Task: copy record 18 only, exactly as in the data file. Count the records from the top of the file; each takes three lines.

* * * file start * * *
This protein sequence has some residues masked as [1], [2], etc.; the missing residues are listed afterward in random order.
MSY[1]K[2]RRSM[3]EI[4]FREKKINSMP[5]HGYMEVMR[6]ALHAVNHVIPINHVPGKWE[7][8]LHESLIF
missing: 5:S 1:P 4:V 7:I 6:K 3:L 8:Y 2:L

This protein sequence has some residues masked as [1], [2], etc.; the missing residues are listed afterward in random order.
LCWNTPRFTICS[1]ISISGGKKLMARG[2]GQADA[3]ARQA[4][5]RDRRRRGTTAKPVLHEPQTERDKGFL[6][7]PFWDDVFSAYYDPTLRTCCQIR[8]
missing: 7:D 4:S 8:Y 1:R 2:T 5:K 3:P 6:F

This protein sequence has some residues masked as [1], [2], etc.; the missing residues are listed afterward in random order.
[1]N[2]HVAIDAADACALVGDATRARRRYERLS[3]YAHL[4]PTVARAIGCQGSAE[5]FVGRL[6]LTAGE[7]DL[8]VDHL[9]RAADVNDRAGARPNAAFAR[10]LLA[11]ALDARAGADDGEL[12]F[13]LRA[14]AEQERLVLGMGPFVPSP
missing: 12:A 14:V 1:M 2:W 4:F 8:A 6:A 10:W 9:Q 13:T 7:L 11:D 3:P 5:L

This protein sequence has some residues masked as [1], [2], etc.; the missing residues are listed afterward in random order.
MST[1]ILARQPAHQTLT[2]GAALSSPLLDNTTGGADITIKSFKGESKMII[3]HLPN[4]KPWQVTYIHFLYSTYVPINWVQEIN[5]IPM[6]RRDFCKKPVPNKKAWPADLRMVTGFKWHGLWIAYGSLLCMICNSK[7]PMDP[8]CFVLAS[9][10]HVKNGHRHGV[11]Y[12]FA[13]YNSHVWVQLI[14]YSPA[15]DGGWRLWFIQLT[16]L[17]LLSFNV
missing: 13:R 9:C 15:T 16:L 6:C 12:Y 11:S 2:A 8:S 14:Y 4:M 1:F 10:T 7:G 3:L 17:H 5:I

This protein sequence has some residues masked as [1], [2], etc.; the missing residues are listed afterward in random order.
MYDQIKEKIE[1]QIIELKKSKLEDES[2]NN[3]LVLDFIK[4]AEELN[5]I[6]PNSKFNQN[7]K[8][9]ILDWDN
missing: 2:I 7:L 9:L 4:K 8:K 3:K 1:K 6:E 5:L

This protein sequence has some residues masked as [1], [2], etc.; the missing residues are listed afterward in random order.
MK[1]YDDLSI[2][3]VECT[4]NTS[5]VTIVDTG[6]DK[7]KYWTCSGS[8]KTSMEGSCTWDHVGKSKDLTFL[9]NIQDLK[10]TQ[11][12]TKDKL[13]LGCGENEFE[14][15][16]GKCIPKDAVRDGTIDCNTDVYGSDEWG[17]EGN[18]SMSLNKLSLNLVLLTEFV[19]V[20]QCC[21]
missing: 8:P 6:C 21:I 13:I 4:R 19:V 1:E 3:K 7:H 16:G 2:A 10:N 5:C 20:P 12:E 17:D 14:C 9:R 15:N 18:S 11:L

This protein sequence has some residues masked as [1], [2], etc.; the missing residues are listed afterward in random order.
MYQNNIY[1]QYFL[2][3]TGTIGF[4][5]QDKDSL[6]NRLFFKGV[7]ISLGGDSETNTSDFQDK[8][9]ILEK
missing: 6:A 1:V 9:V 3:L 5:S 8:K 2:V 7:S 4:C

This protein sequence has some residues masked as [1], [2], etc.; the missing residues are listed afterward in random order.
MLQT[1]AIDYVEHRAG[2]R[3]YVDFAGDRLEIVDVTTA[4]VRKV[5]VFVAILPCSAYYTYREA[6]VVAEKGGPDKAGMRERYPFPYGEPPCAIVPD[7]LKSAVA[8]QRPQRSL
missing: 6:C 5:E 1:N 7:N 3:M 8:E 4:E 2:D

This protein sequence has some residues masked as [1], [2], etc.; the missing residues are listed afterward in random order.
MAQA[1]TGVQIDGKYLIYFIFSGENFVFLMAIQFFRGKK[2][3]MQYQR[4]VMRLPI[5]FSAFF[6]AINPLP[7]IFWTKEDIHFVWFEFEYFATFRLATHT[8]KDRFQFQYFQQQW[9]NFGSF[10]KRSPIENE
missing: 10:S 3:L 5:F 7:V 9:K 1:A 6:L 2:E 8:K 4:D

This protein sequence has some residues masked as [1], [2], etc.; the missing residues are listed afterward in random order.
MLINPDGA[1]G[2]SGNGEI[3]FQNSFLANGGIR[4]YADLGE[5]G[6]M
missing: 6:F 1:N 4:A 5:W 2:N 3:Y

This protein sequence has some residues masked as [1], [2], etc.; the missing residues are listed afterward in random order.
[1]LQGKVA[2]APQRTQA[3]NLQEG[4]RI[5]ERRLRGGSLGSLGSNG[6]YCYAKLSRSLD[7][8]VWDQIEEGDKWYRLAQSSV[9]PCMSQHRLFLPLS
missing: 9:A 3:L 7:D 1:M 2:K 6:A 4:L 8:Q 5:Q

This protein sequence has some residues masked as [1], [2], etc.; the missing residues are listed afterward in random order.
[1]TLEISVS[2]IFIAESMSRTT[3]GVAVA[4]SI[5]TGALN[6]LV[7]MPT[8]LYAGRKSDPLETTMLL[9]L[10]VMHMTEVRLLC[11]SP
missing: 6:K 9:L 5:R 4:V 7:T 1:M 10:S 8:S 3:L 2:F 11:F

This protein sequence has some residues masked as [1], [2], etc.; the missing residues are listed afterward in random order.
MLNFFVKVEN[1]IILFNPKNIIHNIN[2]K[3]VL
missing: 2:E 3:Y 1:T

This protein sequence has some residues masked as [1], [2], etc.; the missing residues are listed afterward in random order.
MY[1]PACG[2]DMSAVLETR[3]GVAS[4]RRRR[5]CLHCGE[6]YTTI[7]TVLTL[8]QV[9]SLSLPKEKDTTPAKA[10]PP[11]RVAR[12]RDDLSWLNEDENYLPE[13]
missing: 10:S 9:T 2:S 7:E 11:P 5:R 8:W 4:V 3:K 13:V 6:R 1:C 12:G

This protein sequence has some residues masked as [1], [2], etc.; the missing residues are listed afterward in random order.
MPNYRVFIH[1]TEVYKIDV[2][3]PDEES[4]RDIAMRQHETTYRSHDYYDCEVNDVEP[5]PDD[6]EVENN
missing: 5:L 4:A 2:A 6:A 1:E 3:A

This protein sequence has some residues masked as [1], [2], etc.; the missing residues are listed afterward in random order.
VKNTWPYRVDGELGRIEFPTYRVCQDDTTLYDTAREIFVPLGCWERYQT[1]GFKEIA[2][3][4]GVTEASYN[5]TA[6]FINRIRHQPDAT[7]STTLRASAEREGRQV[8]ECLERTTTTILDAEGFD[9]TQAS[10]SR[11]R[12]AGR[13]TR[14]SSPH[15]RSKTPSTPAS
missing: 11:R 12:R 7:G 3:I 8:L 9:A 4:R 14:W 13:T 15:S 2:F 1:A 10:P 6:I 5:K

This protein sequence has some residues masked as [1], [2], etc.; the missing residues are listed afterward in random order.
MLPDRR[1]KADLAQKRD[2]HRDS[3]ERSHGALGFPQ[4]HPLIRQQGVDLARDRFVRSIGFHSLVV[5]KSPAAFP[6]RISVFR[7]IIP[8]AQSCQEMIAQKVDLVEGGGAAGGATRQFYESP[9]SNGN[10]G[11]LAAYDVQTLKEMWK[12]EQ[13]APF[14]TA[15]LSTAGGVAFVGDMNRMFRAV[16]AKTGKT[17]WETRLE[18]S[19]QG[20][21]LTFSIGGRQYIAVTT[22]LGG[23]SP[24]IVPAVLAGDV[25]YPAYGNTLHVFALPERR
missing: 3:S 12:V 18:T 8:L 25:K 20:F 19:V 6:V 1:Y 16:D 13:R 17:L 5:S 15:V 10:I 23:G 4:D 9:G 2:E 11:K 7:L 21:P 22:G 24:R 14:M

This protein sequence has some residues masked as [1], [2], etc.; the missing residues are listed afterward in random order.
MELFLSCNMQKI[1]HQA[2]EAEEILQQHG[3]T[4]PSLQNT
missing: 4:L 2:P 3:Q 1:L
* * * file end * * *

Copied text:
This protein sequence has some residues masked as [1], [2], etc.; the missing residues are listed afterward in random order.
MELFLSCNMQKI[1]HQA[2]EAEEILQQHG[3]T[4]PSLQNT
missing: 4:L 2:P 3:Q 1:L